The real mystery here is why anybody is surprised at the photos coming out of Abu Ghraib. They merely illustrate, in particularly graphic form, the impulses and motivations behind our entire war policy in the Middle East. Humiliation before the invincible hegemon is the central strategic conception behind the War Party’s imperial project – and the seemingly endless flow of bizarre S&M porn now appearing on the front pages of newspapers worldwide only makes sense in this context.

We are supposed to believe that this was the military equivalent of a frat house “prank,” as Rush Limbaugh put it, a bunch of out-of-control kids thoughtlessly damaging U.S. relations with the Arab world without supervision or sanction from their superior officers. That is a load of malarkey. No one could possibly believe that the 1,000-plus photos in the Post‘s possession, and whatever others are out there, could remain secret for long.

What is undoubtedly a black mark on the reputation of the American military, and on this administration’s ability to know and control what’s occurring on the ground in Iraq, looks to me very much like a black propaganda campaign designed to demoralize not only Iraqis but the entire Arab world. One major neoconservative talking point in the run-up to war was that the Arabs only understand the language of power: you can’t negotiate or reason with them, you have to conquer them – and, once conquered, they have to be kept down. This is precisely the methodology used by the Israelis on their Palestinian helots, and in my last column I detailed some evidence that the torturers of Abu Ghraib may had training and other help from Israeli “advisors.”

The conception of shame as a key element of Arab warfare was explored in a paper on “the Arab mind,” by David Leo Gutmann, emeritus professor of Psychology and Behavioral Sciences at Northwestern University Medical School, in Chicago, purporting to describe “Arab psychology” – just as a Nazi theoretician might explore “Jewish psychology.” Writes Gutmann:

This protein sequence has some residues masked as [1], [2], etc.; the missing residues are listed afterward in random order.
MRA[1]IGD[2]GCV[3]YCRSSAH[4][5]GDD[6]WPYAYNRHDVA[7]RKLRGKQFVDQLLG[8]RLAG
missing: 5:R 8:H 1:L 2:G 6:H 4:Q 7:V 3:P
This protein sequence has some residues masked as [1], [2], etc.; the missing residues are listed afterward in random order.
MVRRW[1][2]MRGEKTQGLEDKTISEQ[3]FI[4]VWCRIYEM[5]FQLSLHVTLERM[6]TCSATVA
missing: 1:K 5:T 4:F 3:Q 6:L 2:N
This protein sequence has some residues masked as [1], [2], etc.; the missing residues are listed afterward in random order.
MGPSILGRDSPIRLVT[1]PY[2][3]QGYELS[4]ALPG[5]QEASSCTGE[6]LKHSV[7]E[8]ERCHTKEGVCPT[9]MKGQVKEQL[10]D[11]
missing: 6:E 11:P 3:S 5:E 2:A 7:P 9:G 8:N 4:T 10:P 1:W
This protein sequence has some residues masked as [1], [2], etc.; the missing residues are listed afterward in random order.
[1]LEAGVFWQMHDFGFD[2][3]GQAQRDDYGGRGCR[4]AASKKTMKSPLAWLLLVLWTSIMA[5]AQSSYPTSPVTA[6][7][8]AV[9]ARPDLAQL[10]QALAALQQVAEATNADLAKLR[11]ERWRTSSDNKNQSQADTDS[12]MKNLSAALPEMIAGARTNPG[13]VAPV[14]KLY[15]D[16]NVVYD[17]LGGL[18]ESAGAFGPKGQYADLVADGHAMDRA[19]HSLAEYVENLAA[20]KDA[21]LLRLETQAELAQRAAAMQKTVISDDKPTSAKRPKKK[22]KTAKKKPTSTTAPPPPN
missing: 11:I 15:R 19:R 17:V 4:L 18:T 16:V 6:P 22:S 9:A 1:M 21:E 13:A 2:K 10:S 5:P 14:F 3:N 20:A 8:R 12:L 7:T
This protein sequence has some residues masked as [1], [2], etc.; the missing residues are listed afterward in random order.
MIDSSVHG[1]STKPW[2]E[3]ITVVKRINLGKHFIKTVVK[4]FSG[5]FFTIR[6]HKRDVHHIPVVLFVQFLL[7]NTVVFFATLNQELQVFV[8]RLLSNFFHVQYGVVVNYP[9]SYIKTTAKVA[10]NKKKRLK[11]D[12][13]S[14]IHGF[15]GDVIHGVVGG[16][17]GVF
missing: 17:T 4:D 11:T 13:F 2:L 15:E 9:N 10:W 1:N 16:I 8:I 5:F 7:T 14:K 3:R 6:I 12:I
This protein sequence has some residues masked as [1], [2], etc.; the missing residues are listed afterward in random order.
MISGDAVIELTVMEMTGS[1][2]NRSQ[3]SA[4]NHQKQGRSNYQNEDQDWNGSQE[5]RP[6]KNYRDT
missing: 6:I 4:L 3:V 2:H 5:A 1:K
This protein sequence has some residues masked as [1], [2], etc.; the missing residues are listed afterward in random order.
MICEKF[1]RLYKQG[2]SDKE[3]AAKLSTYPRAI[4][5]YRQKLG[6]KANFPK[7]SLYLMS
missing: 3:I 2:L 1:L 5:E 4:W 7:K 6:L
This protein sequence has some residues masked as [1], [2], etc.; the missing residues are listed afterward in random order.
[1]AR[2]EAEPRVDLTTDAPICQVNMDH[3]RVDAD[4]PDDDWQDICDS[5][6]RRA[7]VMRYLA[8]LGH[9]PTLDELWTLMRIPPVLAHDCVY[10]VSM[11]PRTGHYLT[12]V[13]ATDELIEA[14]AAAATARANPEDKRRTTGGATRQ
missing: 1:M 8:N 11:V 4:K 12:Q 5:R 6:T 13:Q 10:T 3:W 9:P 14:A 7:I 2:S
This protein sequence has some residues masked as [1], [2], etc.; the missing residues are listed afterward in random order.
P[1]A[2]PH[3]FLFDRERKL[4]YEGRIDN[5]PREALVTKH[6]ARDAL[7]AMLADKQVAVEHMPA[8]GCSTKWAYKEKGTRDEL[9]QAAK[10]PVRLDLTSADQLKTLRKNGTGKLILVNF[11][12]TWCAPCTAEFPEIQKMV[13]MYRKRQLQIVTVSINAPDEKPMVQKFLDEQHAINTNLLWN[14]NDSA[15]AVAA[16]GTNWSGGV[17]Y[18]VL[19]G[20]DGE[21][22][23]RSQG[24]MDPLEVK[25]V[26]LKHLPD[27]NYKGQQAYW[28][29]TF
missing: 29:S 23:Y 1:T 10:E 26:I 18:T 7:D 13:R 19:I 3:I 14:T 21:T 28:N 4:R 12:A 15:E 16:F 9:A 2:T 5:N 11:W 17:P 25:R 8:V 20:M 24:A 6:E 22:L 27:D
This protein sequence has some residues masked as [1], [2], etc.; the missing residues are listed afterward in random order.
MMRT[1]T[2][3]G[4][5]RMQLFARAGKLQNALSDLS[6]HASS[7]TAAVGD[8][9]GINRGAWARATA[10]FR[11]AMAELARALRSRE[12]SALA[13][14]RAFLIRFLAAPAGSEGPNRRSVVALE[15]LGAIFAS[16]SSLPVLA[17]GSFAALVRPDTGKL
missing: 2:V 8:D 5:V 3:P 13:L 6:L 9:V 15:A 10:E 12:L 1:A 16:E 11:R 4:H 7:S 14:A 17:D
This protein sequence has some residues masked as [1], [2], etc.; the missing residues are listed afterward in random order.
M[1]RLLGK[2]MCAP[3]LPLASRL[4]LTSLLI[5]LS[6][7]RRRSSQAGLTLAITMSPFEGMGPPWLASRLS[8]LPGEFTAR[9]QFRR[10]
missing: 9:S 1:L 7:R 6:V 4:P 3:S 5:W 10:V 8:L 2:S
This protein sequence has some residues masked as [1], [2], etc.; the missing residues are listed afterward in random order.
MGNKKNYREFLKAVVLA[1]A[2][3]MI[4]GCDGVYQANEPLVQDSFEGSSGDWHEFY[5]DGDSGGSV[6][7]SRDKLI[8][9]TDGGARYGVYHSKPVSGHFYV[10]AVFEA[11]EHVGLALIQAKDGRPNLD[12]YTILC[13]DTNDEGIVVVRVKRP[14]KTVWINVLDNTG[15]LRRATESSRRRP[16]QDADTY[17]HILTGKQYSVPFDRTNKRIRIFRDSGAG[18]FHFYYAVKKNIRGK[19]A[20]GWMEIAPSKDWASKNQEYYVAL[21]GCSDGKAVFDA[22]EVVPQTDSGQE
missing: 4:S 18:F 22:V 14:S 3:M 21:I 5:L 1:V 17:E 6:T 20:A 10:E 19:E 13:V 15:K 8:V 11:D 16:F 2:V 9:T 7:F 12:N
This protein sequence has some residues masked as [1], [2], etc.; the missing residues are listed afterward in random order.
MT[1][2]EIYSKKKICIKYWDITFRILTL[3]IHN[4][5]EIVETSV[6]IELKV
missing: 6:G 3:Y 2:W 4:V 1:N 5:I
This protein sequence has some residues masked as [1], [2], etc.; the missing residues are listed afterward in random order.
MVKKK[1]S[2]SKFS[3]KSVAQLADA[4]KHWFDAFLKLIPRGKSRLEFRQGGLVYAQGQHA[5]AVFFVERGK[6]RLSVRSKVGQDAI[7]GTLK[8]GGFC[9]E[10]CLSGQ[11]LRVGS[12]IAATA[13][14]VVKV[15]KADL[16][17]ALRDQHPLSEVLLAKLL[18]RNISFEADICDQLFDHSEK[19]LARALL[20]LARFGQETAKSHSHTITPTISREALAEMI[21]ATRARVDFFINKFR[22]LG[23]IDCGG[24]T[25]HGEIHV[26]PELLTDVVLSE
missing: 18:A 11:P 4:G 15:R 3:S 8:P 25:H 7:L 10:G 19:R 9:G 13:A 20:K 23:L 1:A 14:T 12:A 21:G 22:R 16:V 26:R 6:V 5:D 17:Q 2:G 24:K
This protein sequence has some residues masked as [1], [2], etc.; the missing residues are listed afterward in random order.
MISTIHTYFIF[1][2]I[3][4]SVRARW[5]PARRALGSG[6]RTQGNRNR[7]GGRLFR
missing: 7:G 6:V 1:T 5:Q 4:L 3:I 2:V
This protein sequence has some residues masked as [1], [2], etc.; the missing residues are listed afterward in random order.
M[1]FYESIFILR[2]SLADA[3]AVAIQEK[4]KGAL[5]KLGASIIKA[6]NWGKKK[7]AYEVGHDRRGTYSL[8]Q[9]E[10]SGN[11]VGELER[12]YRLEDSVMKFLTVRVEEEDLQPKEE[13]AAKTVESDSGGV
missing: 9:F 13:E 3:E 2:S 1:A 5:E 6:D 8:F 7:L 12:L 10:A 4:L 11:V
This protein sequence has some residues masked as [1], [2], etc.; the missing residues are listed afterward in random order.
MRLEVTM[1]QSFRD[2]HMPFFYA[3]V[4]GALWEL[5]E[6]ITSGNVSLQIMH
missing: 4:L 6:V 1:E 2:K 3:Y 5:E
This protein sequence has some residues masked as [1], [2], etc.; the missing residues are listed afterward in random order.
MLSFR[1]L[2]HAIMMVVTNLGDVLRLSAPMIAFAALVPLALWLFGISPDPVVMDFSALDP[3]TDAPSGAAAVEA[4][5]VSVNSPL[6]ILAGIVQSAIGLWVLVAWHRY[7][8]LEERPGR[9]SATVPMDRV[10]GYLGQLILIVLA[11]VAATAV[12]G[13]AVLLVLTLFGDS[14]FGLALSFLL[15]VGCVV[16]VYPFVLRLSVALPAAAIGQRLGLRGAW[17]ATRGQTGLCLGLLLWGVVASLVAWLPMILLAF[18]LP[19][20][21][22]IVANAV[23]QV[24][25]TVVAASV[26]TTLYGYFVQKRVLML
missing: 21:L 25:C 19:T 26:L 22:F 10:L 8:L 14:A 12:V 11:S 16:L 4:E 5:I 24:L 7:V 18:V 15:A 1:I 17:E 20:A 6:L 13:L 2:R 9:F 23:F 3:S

“The traditional Bedouin created a nearly pure ”Shame” culture, whose goal was to avoid humiliation, and to acquire sharraf – honor. Thus, the goal of the Bedouin raid is not to finally win a war, for such inter-tribal conflict is part of the honorable way of life, and should never really end. The essential goals of the raid are to take wealth – not only in goods, but also in honor – and to impose shame on the enemy. Any opponent worth fighting is by definition honorable, and pieces of his honor can be ripped from him in a successful raid, to be replaced by figments of the attacker’s shame. The successful attacker has ‘exported’ some personal shame to the enemy, and the enemy’s lost honor has been added to the raider’s store.”

A “calculus of shame” and sharraf seems to be at work in this business of the photos: by projecting these shameful images of powerless, feminized Arab men, the balance of sharraf tips in favor of the counterinsurgency. As Gutmann theorizes:

“This calculus of shame and sharraf is an important element in all Arab warfare, whether waged by Saddam Hussein, Yasir Arafat, or a Bedouin sheik. In particular, that same dynamic drives the Arab preference for irregular over conventional war. Irregular tactics – spiced with Terror – have on occasion defeated regular armies; but win, lose, or draw in the military sense, terror tactics can be a far more efficient means of meeting psychological goals – i.e., shedding shame and capturing honor – than all-out war.”